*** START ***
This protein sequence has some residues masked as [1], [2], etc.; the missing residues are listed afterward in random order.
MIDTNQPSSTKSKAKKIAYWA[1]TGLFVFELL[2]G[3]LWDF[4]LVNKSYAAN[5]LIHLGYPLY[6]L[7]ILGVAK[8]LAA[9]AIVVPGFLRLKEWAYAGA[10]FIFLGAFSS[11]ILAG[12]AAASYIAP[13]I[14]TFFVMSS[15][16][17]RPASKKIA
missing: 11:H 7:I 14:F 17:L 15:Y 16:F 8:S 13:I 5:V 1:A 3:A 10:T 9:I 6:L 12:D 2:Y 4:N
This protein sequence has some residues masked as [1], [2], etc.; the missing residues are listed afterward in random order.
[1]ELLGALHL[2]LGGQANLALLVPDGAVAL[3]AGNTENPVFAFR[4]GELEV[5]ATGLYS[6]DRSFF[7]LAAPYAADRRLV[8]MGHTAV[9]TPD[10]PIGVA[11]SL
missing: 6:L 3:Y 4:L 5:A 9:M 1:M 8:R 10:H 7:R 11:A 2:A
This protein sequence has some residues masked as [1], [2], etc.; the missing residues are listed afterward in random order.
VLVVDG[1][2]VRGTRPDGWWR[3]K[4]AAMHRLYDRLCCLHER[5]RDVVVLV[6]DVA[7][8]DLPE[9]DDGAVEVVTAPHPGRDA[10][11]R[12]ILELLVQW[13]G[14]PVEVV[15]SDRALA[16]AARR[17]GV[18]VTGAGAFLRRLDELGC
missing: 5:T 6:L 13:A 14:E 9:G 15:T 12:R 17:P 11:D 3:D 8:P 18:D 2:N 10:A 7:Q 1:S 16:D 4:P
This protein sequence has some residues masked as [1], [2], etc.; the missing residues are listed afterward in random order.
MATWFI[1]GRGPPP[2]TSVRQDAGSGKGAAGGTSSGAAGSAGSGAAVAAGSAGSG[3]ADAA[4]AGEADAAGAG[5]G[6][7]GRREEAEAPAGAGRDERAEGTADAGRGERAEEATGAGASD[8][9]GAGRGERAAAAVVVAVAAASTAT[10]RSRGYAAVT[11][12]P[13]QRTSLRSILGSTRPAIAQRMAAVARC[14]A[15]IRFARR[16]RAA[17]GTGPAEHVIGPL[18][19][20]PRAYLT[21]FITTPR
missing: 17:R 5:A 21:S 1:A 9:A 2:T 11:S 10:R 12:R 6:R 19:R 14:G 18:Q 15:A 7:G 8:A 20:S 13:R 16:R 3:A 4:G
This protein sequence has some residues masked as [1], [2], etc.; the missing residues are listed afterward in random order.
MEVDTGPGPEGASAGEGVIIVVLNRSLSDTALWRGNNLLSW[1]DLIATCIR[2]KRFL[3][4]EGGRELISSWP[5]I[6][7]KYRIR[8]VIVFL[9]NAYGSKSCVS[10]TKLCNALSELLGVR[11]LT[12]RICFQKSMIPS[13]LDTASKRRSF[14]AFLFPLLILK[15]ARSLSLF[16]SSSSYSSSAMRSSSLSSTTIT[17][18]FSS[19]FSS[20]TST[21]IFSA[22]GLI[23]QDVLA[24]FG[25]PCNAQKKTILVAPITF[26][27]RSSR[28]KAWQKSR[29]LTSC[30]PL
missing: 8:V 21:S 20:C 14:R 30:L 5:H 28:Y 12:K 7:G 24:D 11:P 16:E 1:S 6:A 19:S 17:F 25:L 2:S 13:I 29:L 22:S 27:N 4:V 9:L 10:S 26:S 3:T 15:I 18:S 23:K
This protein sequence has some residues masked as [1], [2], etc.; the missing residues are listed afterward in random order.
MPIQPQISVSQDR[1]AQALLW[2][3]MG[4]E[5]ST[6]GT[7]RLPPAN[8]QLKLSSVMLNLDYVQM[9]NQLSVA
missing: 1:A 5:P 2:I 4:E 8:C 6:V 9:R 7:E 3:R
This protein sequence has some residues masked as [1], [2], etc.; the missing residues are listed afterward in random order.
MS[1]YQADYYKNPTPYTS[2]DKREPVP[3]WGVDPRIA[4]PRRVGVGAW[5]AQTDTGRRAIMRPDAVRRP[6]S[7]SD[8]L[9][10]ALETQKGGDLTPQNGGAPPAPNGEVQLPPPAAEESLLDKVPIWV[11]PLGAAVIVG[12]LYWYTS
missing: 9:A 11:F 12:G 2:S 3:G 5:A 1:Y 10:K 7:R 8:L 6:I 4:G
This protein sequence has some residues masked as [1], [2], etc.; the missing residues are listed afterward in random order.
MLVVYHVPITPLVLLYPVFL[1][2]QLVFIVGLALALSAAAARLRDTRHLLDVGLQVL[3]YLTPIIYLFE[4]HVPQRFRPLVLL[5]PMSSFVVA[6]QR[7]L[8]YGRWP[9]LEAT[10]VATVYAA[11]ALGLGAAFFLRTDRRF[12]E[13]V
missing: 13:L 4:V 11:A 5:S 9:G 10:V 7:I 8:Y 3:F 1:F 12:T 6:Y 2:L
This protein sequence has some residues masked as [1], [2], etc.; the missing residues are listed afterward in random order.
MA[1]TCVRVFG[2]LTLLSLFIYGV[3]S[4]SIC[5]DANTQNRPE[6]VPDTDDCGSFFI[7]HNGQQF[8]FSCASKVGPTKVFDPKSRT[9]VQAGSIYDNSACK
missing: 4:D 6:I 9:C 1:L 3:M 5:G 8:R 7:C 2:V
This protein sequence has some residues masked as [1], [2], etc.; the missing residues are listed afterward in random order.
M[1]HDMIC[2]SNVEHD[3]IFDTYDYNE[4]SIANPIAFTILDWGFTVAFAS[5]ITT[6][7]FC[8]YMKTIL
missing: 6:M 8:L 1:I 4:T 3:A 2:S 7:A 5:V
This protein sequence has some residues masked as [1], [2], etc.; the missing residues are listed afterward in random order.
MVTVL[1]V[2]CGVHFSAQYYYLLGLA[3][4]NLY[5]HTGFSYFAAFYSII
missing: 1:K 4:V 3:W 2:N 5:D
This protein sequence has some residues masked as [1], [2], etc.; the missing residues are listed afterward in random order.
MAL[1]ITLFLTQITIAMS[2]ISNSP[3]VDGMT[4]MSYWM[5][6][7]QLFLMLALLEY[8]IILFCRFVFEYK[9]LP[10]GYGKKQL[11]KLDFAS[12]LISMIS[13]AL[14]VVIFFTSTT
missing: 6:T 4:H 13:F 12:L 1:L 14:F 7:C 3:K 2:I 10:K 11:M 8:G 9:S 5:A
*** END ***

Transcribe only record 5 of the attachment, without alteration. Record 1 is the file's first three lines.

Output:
This protein sequence has some residues masked as [1], [2], etc.; the missing residues are listed afterward in random order.
MEVDTGPGPEGASAGEGVIIVVLNRSLSDTALWRGNNLLSW[1]DLIATCIR[2]KRFL[3][4]EGGRELISSWP[5]I[6][7]KYRIR[8]VIVFL[9]NAYGSKSCVS[10]TKLCNALSELLGVR[11]LT[12]RICFQKSMIPS[13]LDTASKRRSF[14]AFLFPLLILK[15]ARSLSLF[16]SSSSYSSSAMRSSSLSSTTIT[17][18]FSS[19]FSS[20]TST[21]IFSA[22]GLI[23]QDVLA[24]FG[25]PCNAQKKTILVAPITF[26][27]RSSR[28]KAWQKSR[29]LTSC[30]PL
missing: 8:V 21:S 20:C 14:R 30:L 5:H 28:Y 12:K 7:G 24:D 11:P 16:E 1:S 6:A 19:S 17:F 25:L 2:S 13:I 29:L 22:S 27:N 4:V 9:L 10:S 26:S 3:T 15:I 18:S 23:K